Project proposal funded under Italian ISCA-C competitive grants
P.I. Iacopo Colonnelli, PhD candidate, University of Torino
Extended Abstract. Nowadays, quantum supremacy only concerns a restricted set of problems, for which quantum processors represent a game-changing technology. Nevertheless, typical scientific applications running on classical supercomputers are composed of very diverse steps. Some of them, like combinatorial optimizations, can benefit enormously from quantum annealers. Others, as generic matrix multiplications or in-situ data visualization, are better managed by more traditional hardware like GPUs or multi/many-core CPUs. Moreover, current Noisy Intermediate-Scale Quantum (NISQ) computers are insufficient (in terms of both amount of qubits and error rate) to implement conventional quantum algorithms. Still, they can already work in conjunction with classical hardware to solve specific tasks significantly faster than a purely non-quantum setting.
Therefore, an accelerator-like programming paradigm is a reasonable approach to exploit quantum processors, also because an ever-larger portion of the HPC community is getting used to such a paradigm to take advantage of GPUs and FPGAs in heterogeneous computing environments. This technique allows executing a program’s main flow on general-purpose hardware (the “host”), offloading subroutines (the “kernels”) to a special-purpose architecture (the “device”) whenever advantageous.
Implementing an efficient accelerator paradigm for quantum computing is not trivial. First of all, offloading a kernel to a quantum device typically translates into sending data to a remote API through the network, with data transfer overheads in the order of seconds. Therefore, it is necessary to group multiple experiments in batched executions whenever possible to keep performance high. Moreover, the limited availability of quantum hardware forces researchers to rely on quantum simulators for development and testing, which typically run on GPUs. Seamlessly switching from simulators to real quantum processors is mandatory for portability, reproducibility, and maintainability.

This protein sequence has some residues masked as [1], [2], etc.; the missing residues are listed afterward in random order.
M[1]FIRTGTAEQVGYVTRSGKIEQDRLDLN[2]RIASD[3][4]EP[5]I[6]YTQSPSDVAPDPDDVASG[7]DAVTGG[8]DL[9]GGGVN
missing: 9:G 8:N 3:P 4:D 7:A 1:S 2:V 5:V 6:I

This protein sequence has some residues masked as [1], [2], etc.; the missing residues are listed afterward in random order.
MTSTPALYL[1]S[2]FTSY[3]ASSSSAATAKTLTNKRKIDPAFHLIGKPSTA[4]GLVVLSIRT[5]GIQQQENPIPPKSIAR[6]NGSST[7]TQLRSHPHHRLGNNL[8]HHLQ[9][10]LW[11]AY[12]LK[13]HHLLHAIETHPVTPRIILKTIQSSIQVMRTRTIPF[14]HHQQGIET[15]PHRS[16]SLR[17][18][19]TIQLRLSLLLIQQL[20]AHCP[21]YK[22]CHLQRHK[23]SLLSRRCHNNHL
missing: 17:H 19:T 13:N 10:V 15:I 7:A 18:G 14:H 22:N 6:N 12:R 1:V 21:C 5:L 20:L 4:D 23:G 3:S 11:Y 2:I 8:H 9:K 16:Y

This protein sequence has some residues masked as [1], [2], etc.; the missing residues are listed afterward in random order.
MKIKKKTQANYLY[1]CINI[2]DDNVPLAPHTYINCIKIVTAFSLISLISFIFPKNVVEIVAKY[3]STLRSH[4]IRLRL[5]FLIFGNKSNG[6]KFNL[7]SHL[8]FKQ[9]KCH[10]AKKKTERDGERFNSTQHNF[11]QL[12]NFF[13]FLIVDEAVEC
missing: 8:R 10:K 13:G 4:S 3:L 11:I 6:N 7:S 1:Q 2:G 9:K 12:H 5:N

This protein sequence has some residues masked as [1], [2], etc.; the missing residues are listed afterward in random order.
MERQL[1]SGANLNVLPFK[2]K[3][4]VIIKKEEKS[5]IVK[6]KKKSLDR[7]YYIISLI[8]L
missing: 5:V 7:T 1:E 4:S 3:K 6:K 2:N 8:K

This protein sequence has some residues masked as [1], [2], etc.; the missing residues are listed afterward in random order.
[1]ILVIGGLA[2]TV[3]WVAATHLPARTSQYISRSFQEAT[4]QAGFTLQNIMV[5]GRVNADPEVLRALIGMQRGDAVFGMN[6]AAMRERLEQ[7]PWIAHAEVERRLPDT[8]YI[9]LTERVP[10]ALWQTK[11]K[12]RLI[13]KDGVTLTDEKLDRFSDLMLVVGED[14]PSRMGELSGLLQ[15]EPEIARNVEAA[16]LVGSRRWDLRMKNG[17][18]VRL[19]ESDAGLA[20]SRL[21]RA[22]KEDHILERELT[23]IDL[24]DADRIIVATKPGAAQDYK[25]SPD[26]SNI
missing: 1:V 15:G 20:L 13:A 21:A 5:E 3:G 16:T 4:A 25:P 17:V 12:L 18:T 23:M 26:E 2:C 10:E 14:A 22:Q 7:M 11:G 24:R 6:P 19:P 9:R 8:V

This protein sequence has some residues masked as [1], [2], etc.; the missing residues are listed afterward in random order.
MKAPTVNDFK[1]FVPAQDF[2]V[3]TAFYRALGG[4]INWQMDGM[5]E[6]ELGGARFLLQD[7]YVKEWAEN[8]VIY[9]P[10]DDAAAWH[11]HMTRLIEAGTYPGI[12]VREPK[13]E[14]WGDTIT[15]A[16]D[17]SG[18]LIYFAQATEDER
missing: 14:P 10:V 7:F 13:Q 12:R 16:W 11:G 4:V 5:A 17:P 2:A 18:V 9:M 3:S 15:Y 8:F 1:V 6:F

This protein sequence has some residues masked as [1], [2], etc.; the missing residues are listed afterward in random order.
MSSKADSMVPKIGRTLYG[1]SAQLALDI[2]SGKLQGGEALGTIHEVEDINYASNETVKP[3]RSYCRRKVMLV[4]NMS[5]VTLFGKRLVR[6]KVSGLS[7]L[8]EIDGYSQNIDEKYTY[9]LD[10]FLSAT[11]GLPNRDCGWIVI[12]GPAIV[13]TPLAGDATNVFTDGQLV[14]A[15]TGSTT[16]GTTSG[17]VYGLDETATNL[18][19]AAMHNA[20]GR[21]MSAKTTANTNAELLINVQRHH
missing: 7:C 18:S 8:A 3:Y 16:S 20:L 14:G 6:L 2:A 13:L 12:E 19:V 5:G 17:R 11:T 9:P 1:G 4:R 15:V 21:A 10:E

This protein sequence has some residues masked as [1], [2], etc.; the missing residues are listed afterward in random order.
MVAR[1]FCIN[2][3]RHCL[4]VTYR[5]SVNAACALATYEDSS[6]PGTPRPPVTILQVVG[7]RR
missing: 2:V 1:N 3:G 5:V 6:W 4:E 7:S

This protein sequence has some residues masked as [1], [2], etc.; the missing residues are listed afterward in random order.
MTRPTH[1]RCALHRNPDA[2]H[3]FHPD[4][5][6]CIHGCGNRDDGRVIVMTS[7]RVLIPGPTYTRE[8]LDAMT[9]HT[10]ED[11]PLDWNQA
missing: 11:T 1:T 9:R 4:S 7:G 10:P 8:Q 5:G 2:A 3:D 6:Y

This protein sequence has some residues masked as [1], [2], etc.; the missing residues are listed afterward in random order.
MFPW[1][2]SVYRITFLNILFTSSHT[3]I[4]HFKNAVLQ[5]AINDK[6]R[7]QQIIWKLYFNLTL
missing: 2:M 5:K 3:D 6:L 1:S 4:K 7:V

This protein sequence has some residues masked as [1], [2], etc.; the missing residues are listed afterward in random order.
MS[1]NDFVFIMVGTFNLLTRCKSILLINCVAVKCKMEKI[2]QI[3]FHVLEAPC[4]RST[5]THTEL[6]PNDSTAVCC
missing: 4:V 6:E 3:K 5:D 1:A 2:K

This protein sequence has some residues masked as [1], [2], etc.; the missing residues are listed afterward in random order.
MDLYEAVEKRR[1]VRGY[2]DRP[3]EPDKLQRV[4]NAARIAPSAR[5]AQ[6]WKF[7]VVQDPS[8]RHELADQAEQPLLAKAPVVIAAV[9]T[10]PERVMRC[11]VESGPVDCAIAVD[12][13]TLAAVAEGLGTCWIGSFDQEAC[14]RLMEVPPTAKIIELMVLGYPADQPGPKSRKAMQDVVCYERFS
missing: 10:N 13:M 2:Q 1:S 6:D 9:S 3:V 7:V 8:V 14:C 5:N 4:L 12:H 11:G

Several existing quantum computing libraries adhere to these principles, exposing a multi-backend accelerator programming model to easily switch between simulation and real quantum environments and providing batched execution APIs to improve performances. Some solutions, like Rigetti pyquil or IBM Qiskit, focus on proprietary quantum technologies, while others embrace a wider set of backends, e.g., Azure Quantum Development Kit, Google Cirq, and Amazon Braket. In all cases, classical and quantum portions of a program are interleaved in the same host code.
In this project, we aim at investigating how to build hybrid computational workflows that involve QC and HPC in a picture where QC acts as accelerators of HPC traditional platforms, but the two souls can remain as loosely coupled as possible. A viable method is relying on modern workflow systems, such as the StreamFlow WMS. They aim to build complex pipelines by way of the composition of fully segregated modules that can be independently deployed onto different, possibly heterogeneous platforms. Modules are then assembled according to true data dependency relations, which are kept separated by deployment indications.
This approach has a number of advantages against traditional accelerator implementations:1) Modules does not need to be compiled together, allowing different modules to live in very different software stacks;2) Data movement can be semi-automatically marshaled/unmarshaled to match the different encoding of data in different systems;3) Moving the classical execution near to the quantum hardware can heavily reduce the data transfer overheads;4) The quantum backend can be configured outside the host code as a workflow parameter, allowing to offload different quantum computations to the most suitable hardware (e.g., preferring quantum annealers to general-purpose hardware for QA-based optimization steps)